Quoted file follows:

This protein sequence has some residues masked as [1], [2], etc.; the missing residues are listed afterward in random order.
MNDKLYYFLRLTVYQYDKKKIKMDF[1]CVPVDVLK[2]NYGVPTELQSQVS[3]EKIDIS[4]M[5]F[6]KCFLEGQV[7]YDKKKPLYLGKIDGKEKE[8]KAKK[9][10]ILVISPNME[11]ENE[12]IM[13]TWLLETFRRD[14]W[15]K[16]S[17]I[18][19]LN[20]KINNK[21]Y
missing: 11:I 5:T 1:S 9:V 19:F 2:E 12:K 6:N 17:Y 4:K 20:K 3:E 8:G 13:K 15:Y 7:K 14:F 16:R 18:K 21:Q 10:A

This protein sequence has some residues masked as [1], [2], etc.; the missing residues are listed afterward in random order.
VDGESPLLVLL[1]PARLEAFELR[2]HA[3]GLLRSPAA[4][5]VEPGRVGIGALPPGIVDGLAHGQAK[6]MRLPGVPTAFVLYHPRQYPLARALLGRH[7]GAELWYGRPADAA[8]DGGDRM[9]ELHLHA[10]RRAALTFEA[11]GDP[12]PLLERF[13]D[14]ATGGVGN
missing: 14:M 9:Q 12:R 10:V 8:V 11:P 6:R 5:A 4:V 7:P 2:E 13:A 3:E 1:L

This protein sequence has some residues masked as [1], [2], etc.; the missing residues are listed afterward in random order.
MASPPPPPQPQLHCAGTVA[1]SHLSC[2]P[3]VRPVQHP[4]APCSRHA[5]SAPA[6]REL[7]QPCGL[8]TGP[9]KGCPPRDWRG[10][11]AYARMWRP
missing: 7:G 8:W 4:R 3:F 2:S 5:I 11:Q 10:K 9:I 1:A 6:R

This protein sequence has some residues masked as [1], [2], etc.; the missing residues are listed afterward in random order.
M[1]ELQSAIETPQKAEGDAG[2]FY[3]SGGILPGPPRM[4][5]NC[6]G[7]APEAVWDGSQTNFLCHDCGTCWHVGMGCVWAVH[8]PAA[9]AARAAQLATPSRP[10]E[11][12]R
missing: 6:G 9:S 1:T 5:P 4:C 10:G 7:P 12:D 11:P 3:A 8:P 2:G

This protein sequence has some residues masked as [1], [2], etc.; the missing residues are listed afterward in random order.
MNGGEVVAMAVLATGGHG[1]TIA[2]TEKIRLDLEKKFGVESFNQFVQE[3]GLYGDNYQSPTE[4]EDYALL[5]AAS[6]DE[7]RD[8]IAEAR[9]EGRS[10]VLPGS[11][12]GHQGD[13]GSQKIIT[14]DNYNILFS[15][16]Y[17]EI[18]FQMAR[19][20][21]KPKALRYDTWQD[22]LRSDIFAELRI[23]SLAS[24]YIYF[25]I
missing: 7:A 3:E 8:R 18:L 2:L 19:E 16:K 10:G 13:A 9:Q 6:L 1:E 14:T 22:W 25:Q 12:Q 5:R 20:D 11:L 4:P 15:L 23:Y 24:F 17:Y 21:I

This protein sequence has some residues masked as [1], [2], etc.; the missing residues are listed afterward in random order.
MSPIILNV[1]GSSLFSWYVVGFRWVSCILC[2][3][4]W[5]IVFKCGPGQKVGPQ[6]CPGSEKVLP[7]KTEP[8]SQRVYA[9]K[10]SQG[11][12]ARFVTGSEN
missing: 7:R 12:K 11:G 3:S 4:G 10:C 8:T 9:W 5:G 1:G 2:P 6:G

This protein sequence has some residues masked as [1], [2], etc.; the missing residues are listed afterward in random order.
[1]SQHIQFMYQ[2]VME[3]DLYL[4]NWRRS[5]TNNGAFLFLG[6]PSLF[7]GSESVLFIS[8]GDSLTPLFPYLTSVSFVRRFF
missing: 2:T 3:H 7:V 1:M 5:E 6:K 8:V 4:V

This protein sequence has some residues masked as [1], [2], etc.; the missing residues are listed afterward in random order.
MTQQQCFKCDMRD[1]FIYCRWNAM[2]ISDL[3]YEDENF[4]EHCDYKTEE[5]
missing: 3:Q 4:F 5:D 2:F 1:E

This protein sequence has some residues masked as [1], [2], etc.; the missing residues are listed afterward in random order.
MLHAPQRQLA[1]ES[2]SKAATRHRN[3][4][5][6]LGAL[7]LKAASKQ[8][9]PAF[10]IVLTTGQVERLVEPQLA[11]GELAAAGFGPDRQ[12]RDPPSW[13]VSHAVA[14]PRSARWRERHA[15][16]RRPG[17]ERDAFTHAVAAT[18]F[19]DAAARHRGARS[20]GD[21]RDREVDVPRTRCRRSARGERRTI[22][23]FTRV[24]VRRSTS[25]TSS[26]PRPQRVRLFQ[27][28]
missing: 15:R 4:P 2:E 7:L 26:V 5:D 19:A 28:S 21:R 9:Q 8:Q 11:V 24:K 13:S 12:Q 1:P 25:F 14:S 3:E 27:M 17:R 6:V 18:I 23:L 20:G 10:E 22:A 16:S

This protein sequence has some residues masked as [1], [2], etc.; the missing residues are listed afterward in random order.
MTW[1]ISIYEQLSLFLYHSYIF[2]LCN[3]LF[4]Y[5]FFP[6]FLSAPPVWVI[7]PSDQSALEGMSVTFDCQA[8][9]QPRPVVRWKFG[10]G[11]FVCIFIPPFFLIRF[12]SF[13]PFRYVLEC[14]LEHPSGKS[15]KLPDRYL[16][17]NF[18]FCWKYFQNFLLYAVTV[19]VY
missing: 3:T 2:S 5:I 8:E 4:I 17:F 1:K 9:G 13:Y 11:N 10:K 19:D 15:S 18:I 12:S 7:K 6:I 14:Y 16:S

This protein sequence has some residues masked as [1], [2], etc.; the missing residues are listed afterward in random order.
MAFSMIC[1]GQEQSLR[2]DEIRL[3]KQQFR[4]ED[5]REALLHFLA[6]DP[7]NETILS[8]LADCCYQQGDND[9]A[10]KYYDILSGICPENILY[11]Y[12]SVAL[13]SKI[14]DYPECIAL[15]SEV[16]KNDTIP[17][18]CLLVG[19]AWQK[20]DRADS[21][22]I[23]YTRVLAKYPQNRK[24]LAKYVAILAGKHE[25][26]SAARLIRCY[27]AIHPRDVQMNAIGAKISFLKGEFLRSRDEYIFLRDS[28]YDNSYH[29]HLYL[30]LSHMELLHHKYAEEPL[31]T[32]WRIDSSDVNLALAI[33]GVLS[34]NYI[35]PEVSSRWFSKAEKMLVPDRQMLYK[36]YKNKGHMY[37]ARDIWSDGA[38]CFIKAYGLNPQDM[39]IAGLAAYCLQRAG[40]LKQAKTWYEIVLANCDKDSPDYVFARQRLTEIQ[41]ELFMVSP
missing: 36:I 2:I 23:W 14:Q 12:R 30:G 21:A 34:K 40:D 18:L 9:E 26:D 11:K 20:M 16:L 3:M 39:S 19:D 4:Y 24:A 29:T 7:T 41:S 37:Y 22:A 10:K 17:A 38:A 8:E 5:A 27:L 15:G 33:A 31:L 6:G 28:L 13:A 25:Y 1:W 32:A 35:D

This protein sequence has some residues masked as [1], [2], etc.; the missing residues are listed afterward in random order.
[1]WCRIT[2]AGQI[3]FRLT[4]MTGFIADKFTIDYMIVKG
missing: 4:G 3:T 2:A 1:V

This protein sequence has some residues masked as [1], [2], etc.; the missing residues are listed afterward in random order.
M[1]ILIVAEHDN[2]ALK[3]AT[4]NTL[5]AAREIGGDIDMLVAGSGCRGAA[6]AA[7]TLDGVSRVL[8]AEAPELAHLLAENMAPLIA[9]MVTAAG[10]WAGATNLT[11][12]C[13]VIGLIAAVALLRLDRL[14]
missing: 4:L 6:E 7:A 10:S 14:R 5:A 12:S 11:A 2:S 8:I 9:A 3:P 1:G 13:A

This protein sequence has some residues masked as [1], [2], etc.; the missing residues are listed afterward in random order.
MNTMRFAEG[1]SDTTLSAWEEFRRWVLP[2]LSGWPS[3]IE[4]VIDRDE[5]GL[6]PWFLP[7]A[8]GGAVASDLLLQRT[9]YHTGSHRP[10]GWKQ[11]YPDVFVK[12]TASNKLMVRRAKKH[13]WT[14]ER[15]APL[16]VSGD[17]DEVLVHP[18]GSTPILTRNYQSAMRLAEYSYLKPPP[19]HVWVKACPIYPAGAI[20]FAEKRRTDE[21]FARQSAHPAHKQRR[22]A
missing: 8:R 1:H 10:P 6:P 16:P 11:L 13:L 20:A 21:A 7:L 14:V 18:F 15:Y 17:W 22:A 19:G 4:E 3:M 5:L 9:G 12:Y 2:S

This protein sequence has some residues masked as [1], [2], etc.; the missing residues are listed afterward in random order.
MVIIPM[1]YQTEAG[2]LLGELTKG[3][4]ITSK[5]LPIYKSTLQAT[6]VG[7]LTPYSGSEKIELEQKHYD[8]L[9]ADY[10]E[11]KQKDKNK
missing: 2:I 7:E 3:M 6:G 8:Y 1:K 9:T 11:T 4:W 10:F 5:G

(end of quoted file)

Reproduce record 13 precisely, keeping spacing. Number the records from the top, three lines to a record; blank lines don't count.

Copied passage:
This protein sequence has some residues masked as [1], [2], etc.; the missing residues are listed afterward in random order.
M[1]ILIVAEHDN[2]ALK[3]AT[4]NTL[5]AAREIGGDIDMLVAGSGCRGAA[6]AA[7]TLDGVSRVL[8]AEAPELAHLLAENMAPLIA[9]MVTAAG[10]WAGATNLT[11][12]C[13]VIGLIAAVALLRLDRL[14]
missing: 4:L 6:E 7:A 10:S 14:R 5:A 12:S 11:A 2:S 8:I 9:A 3:P 1:G 13:A